Glucocerebrosidase normally hydrolyzes glucocerebroside to glucose and ceramide. Genetic defects of the enzyme cause glucocerebroside accumulation in tissue macrophages through phagocytosis, forming Gaucher's cells. Accumulation of Gaucher's cells in the perivascular spaces in the brain causes gliosis in the neuronopathic forms. There are 3 types, which vary in epidemiology, enzyme activity, and manifestations.
Type I (nonneuronopathic) is most common (90% of all patients). Residual enzyme activity is highest. Ashkenazi Jews are at greatest risk; 1/12 is a carrier. Onset ranges from age 2 yr to late adulthood. Symptoms and signs include splenohepatomegaly, bone disease (eg, osteopenia, pain crises, osteolytic lesions with fractures), growth failure, delayed puberty, ecchymoses, and pingueculae. Epistaxis and ecchymoses resulting from thrombocytopenia are common. X-rays show flaring of the ends of the long bones (Erlenmeyer flask deformity) and cortical thinning.
Type II (acute neuronopathic) is rarest, and residual enzyme activity in this type is lowest. Onset occurs during infancy. Symptoms and signs are progressive neurologic deterioration (eg, rigidity, seizures) and death by age 2 yr.
Type III (subacute neuronopathic) falls between types I and II in incidence, enzyme activity, and clinical severity. Onset occurs at any time during childhood. Clinical manifestations vary by subtype and include progressive dementia and ataxia (IIIa), bone and visceral involvement (IIIb), and supranuclear palsies with corneal opacities (IIIc). Patients who survive to adolescence may live for many years.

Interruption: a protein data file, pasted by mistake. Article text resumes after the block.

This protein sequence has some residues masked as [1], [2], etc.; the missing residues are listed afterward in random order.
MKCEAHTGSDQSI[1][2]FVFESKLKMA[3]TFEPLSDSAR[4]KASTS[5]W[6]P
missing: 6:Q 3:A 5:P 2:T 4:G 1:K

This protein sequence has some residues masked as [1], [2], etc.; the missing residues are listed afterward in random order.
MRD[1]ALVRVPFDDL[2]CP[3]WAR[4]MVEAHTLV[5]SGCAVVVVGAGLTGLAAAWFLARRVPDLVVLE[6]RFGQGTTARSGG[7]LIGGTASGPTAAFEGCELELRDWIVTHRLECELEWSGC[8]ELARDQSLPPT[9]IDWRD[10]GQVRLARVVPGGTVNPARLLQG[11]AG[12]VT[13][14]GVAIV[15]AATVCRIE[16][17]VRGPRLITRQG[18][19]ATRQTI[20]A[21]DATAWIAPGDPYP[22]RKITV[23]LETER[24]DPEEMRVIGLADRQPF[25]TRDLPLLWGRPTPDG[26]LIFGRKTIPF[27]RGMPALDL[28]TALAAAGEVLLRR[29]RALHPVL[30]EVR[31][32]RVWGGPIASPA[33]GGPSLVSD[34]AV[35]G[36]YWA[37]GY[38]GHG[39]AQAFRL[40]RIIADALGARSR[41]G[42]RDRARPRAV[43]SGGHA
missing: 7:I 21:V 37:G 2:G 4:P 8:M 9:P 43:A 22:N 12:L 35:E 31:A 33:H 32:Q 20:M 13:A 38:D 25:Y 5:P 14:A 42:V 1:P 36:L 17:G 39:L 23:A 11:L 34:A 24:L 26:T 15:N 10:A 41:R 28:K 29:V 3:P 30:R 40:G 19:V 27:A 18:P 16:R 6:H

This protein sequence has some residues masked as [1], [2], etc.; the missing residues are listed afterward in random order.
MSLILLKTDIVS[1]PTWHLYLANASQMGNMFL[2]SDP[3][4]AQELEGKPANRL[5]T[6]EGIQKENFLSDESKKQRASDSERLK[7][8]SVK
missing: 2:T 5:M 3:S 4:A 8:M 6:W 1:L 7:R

Diagnosis is by enzyme analysis of WBCs. Carriers are detected, and types are distinguished by mutation analysis. Although biopsy is unnecessary, Gaucher's cells—lipid-laden tissue macrophages in the liver, spleen, lymph nodes, or bone marrow that have a wrinkled tissue-paper appearance—are diagnostic.
Enzyme replacement with placental or recombinant glucocerebrosidase is effective in types I and III; there is no treatment for type II. The enzyme is modified for efficient delivery to lysosomes. Patients receiving enzyme replacement require routine Hb and platelet monitoring, routine assessment of spleen and liver volume by CT or MRI, and routine assessment of bone disease by skeletal survey, dual-energy x-ray absorptiometry scanning, or MRI.
Miglustat (100 mg po tid), a glucosylceramide synthase inhibitor, reduces glucocerebroside concentration (the substrate for glucocerebrosidase) and is an alternative for patients unable to receive enzyme replacement.
Splenectomy may be helpful for patients with anemia, leukopenia, or thrombocytopenia or when spleen size causes discomfort. Patients with anemia may also need blood transfusions.
Bone marrow or stem cell transplantation provides a definitive cure but is considered a last resort because of substantial morbidity and mortality.
Niemann-Pick disease is a sphingolipidosis caused by deficient sphingomyelinase activity, resulting in accumulation of sphingomyelin (ceramide phosphorylcholine) in reticuloendothelial cells.
Niemann-Pick disease inheritance is autosomal recessive and appears most often in Ashkenazi Jews; 2 types, A and B, exist. Type C Niemann-Pick disease is an unrelated enzymatic defect involving abnormal cholesterol storage.
Type A patients have < 5% of normal sphingomyelinase activity. The disease is characterized by hepatosplenomegaly, failure to thrive, and rapidly progressive neurodegeneration. Death occurs by age 2 or 3 yr.